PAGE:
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Menopause: What are the benefits and risks of long-term hormone therapy?

Created: ; Last Update: August 24, 2016; Next update: 2019.

Even if hormone therapy may offer relief from severe menopause symptoms in the short term, long-term treatment has many serious side effects. This is particularly true for combinations of estrogen and progestin. Although these hormones lower the risk of bone fractures, they increase the risk of other diseases, including cardiovascular disease and breast cancer.

Women’s hormone levels change during menopause. This does not always cause any symptoms, but some women find that things like hot flashes and sweats are such a big problem that they would like to have treatment. One treatment option is hormone therapy with estrogen, or with a combination of estrogen and progestin. Hormones can relieve menopause symptoms.

In the past it was thought that it was a good idea for women to carry on using hormones for years after menopause, to protect them from serious diseases like coronary artery disease, osteoporosis or dementia. But this assumption turned out to be wrong. In fact, large studies have shown that long-term hormone therapy actually increases the risk of some serious diseases rather than decreasing it.

Research on long-term hormone therapy

Researchers from the Cochrane Collaboration wanted to summarize what is known about long-term hormone therapy. To do that, they looked for and analyzed all of the studies in which women had taken hormones or a dummy drug (placebo) every day for at least a year. They found a total of 23 studies involving almost 43,000 women. In most of the studies the women were about 60 years old on average. So most of the women were post-menopausal. This means they had already gone through the menopause when they took part in the studies.

The majority of the women (about 27,000 women) had participated in a big, two-part U.S. study called the “Women’s Health Initiative Study” (WHI). In that study, one group of women took either estrogen alone or a combination of estrogen and progestin. The other group took a dummy drug (a placebo).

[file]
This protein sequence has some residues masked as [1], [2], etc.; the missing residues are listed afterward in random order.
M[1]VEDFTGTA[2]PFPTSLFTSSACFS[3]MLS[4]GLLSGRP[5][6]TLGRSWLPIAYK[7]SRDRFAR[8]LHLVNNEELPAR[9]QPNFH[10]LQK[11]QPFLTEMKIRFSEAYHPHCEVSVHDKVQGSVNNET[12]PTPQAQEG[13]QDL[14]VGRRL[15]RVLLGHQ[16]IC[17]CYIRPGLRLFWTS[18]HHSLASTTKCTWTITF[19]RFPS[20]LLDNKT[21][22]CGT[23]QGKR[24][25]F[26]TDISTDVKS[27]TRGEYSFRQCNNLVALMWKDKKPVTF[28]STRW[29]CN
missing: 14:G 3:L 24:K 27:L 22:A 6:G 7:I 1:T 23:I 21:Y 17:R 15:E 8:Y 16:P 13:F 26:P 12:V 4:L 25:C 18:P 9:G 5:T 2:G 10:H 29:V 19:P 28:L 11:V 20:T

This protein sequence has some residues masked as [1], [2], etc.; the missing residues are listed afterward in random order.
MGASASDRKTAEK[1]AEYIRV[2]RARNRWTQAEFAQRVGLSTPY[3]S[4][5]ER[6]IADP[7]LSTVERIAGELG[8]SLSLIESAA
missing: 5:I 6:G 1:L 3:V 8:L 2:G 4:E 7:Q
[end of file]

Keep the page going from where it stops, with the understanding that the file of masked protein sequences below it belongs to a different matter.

The advantages and disadvantages of hormone therapy

After analyzing and summarizing the results of the studies, the Cochrane Collaboration found that hormone therapy both with estrogen and estrogen-progestin combinations led to a number of disadvantages over time. Because estrogens stimulate the growth of the membranes lining the womb when taken alone, taking estrogens alone is only an option for women who have had their womb removed (a hysterectomy).

The following tables show how common certain medical conditions were in women who had taken hormones after menopause. For comparison, they also show how common those medical conditions were in women who took a placebo instead of hormones. Because the figures are different for hormone therapy with estrogen alone and hormone therapy with an estrogen-progestin combination, the results for each form of hormone therapy are shown in separate tables. The figures are mainly based on the results of the Women's Health Initiative Study. They are averages – the risk for individual women could be somewhat higher or lower.

Estrogen and progestin combination products

Table: Advantages - After about five years of hormone therapy:

Medical condition Frequency when taking an estrogen-progestin drug Frequency without hormone therapy (placebo)
Bone   fractures 86 out of 1,000 women 111 out of 1,000 women

Some analyses of the studies also suggest that hormone therapy could lower the risk of bowel cancer somewhat.

Table: Disadvantages - After one year of hormone therapy: 

Medical condition Frequency when taking an estrogen-progestin drug Frequency without hormone therapy (placebo)
Heart attack 4 out of 1,000 women 2 out of 1,000 women